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Transparency Tales

— So far, the revelations of the WikiLeaks diplomatic cables have ranged from being humorous to “no surprise” to reassuring. The U.S. and South Korea are talking about what will happen when North Korea falls apart? I’m glad to hear that. I’ve wondered, myself, what will come from the seemingly inevitable collapse of the North.

The Afghan vice president travels around with $52 million in his pocket? Not surprising, not to mention humorous in a black sort of way. Slovenian leaders were told they could have a meeting with President Obama, but only if they agreed to take at least one prisoner from Guantanamo Bay? Sounds to me like reasonable diplomatic deal-cutting.

Check out this New Yorker profile of Julian Paul Assange, the founder of WikiLeaks. He clearly considers himself to be on a mission from God, and being a journalist I should certainly be on his side. But for me, it’s more a matter of seeing the unavoidable.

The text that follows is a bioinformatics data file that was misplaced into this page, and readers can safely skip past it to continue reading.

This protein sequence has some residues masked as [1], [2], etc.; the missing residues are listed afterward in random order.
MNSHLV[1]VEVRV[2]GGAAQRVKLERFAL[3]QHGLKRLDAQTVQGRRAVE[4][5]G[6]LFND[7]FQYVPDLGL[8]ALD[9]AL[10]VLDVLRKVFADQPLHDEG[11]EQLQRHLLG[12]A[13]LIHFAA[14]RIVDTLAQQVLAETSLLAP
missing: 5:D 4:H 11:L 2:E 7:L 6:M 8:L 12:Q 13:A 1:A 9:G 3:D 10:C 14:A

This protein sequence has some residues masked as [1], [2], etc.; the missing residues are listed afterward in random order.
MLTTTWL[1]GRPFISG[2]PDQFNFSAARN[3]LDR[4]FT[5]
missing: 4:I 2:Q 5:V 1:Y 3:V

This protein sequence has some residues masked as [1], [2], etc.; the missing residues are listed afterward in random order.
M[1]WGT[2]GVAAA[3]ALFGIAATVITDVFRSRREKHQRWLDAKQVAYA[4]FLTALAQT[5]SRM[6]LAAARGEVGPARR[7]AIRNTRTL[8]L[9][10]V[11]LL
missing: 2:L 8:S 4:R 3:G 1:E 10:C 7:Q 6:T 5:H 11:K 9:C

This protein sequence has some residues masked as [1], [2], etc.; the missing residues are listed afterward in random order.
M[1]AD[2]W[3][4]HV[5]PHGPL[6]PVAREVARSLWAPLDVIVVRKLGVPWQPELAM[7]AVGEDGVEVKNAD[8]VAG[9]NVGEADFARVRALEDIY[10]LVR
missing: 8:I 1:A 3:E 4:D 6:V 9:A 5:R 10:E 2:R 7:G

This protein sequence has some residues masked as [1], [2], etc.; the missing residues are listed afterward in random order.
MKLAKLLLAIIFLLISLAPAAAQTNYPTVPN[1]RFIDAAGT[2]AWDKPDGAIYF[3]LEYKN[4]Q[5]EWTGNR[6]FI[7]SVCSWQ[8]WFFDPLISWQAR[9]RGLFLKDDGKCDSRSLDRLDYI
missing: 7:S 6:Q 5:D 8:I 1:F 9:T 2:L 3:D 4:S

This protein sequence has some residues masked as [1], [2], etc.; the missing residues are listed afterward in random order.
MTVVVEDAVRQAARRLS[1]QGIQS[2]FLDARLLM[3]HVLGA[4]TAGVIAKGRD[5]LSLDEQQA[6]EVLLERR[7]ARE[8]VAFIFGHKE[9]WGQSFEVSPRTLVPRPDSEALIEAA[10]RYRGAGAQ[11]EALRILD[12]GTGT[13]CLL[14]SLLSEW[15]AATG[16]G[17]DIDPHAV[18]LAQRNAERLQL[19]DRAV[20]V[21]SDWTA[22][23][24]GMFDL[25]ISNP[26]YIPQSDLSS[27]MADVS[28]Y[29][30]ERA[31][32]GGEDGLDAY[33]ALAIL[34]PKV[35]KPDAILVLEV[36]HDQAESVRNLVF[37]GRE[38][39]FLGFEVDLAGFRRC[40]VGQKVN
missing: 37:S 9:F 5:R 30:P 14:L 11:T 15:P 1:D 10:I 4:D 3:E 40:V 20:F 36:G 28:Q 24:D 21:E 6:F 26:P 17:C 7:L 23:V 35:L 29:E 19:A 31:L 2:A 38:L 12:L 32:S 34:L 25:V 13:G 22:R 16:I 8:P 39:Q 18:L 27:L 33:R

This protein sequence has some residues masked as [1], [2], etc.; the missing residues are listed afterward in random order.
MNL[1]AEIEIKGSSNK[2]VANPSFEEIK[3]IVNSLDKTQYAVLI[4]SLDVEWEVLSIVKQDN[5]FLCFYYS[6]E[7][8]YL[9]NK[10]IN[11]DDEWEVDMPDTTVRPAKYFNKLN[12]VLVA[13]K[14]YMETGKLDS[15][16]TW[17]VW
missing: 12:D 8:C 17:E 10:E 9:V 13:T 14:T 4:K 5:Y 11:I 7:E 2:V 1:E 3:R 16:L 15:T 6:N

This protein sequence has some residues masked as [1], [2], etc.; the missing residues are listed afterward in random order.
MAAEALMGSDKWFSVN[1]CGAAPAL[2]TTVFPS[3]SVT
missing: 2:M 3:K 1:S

Greater transparency is something that can’t be stopped as communication technology becomes more sophisticated and more affordable. We really do live in a global village today where everyone knows your business, and transparency is a double-edged sword. It means more invasions of our personal privacy. It also means we get a much better look at what “Big Brother” is up to.

When I think about transparency I often think about Karl Rolvaag, who was Governor of Minnesota in the 1960s. Karl was an alcoholic and everybody who had any contact with him knew it. A veteran TV photographer once told me that whenever his station wanted an interview with the Governor they had to do it before 3 p.m. After that, Rolvaag was so soused you couldn’t hope for him to make any sense.

But Rolvaag’s alcohol abuse was kept under wraps, with the cooperation of the press. It reminds you of the fact that JFK’s womanizing never made the front page, even though it arguably posed a national security risk.

Discretion will continue to be something we can hope for. I hope news organizations will give WikiLeaks documents a hard look before they shout them from the rooftops. But transparency is here to stay, as an expression of our technology and our culture. So all of us who used to value our privacy had better get used to this.

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